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What is the glucose screening test during pregnancy. Am I required to take it?

What is the glucose screening test?

The glucose screening test, which is performed around the 24 to 28 week mark of your pregnancy, measures levels of sugar (glucose) in your blood. Although you are not required to take this test, it is recommended by The American Congress of Obstetricians and Gynecologists, as high levels of glucose in your blood could indicate a more serious condition. A glucose screening test consists of

  • Drinking a special glucose solution
  • Getting blood drawn one hour late

Why take the glucose screening test

Abnormal glucose levels could indicate that you may have gestational diabetes, a type of diabetes that only occurs during pregnancy. The one-hour glucose screening test is considered is considered to be just that: a screening. If the results come back positive you will be asked to take a three-hour test that includes fasting. This three-hour test, known as a glucose tolerance test, performs best if you alter your diet prior the test date. Your doctor’s office will handle scheduling this next test and providing you with guidelines on what you can eat beforehand.

Diabetes generally is diagnosed during the second half of pregnancies and goes away after delivery, but can affect both you and your baby. In some cases, underlying difficulties with how your body handles glucose may be detected at your first prenatal appointment. This is particularly true for women with risk factors such as prior gestational diabetes, a history of a large infant, a higher than average body weight, or a family history of diabetes.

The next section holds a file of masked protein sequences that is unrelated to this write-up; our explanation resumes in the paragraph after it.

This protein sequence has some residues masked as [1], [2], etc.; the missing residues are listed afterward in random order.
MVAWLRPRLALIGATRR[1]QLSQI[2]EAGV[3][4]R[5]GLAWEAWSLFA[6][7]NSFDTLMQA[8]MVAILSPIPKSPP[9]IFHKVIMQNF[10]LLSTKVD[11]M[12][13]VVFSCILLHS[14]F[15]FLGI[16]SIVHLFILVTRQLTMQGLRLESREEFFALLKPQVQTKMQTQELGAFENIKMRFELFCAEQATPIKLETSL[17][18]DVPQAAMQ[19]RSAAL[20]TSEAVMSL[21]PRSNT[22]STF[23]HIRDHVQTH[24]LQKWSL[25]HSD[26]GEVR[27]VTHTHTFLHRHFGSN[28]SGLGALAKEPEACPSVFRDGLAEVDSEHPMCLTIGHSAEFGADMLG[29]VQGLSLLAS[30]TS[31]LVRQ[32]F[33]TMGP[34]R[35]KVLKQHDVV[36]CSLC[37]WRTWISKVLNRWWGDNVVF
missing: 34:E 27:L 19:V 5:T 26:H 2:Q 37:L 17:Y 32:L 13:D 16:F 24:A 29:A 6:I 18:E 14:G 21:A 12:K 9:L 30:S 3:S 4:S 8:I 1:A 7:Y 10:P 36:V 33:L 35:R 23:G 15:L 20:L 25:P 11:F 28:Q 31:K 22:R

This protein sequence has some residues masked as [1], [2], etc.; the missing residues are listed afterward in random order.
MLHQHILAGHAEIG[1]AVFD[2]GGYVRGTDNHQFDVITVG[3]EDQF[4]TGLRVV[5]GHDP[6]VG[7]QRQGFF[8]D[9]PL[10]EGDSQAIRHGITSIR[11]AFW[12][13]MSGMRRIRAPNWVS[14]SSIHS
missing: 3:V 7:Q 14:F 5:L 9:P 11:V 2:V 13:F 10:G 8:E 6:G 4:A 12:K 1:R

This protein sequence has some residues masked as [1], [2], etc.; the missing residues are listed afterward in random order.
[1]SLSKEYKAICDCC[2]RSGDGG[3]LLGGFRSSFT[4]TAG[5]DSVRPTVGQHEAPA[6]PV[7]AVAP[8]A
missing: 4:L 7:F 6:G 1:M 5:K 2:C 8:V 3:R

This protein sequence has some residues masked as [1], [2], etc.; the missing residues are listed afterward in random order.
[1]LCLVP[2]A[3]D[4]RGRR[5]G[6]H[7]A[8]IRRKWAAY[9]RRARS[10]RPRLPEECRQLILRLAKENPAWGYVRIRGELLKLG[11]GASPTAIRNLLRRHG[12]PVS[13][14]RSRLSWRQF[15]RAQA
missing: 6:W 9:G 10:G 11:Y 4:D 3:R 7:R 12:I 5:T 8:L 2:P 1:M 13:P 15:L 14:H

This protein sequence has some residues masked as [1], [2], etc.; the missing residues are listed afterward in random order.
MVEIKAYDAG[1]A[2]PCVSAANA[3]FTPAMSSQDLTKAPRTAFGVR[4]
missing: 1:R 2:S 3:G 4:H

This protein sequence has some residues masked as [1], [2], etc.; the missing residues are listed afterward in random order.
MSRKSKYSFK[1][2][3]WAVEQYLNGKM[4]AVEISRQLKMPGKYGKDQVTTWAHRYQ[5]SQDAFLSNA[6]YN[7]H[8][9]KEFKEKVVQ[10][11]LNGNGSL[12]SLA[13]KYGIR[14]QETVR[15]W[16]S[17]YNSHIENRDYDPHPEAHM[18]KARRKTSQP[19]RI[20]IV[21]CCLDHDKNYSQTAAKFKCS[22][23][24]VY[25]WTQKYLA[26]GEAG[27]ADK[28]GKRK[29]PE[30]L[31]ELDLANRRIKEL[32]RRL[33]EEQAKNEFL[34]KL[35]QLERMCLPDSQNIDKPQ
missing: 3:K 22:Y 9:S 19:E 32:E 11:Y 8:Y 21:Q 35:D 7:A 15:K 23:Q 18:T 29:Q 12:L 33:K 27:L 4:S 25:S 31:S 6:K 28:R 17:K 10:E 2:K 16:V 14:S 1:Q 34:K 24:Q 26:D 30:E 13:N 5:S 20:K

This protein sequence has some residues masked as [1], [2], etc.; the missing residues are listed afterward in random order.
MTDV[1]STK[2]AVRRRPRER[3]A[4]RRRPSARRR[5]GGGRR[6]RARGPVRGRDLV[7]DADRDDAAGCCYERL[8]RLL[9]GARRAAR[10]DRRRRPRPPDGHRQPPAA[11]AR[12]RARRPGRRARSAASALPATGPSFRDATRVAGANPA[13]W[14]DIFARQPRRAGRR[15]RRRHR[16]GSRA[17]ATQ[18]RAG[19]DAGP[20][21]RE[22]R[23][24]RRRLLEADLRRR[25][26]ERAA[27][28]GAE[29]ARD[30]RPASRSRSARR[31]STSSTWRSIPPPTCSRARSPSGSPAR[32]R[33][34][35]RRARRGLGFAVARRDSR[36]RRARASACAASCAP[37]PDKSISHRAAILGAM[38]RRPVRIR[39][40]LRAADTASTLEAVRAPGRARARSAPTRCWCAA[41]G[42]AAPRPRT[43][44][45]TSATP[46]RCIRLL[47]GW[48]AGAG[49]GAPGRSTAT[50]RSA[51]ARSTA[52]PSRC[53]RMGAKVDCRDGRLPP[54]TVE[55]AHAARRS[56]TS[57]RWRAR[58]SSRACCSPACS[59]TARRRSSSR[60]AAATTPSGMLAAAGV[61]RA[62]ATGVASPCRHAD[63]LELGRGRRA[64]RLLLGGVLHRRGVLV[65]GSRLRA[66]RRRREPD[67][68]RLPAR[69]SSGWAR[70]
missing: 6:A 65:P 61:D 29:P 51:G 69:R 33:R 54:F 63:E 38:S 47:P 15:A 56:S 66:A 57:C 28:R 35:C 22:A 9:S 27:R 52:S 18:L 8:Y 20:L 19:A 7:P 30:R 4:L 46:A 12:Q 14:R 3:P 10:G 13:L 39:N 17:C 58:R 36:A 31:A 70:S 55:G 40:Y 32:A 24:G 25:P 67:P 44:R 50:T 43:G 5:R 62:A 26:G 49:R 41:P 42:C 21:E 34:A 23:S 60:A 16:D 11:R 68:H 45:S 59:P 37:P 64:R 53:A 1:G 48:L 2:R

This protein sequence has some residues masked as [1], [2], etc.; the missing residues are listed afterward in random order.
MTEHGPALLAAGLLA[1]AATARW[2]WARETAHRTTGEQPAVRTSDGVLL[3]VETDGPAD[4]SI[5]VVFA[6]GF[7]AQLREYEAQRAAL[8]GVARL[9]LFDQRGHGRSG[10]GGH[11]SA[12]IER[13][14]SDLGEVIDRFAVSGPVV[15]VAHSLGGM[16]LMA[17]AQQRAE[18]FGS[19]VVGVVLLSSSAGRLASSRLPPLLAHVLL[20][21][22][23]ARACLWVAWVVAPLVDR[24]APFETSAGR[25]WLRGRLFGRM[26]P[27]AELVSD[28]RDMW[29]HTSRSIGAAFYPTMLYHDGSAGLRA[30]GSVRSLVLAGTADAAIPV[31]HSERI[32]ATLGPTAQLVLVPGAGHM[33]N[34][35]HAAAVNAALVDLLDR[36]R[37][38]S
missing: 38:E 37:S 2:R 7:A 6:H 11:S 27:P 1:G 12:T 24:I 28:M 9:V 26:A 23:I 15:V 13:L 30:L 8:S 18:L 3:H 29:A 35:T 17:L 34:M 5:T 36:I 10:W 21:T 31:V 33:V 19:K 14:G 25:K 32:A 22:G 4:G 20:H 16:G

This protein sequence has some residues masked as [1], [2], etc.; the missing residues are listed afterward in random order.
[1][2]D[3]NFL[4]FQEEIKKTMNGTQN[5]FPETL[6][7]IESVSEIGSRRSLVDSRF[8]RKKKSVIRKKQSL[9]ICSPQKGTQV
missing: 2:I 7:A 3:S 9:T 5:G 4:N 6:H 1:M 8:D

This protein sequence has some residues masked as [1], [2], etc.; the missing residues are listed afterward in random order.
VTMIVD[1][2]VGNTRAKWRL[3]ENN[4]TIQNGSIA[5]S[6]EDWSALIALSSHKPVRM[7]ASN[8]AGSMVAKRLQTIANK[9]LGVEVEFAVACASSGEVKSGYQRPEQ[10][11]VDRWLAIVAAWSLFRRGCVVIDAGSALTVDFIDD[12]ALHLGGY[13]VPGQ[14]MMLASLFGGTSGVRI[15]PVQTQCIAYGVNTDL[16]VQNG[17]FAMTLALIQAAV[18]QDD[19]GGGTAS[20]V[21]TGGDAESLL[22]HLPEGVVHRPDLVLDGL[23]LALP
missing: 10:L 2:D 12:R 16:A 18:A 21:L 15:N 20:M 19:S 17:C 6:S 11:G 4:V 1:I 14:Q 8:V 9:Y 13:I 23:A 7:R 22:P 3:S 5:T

Some of the effects of gestational diabetes include

  • An increased risk of pre-eclampsia, a type of high blood pressure that comes on during pregnancy that is considered very serious and can lead to early delivery
  • An increased risk of cesarean section because moms diagnosed with gestational diabetes often delivers larger babies.
  • Higher birthweight infants

It is important to note that some women can receive false positives, which could require additional testing to make sure there are not any issues.

This test, along with others, is recommended by physicians in order to keep you and your baby safe from pregnancy all the way to delivery. If you have questions or concerns, you should always feel comfortable to discuss them with your doctor.

 

Louise E. Wilkins-Haug, MD, PhD, is the Division Director of Maternal Fetal Medicine and Reproductive Genetics at Brigham and Women’s Hospital

Sarah Elizabeth Little, MD, MPH, is a Maternal-Fetal Medicine specialist in the Department of Obstetrics and Gynecology at Brigham and Women’s Hospital.

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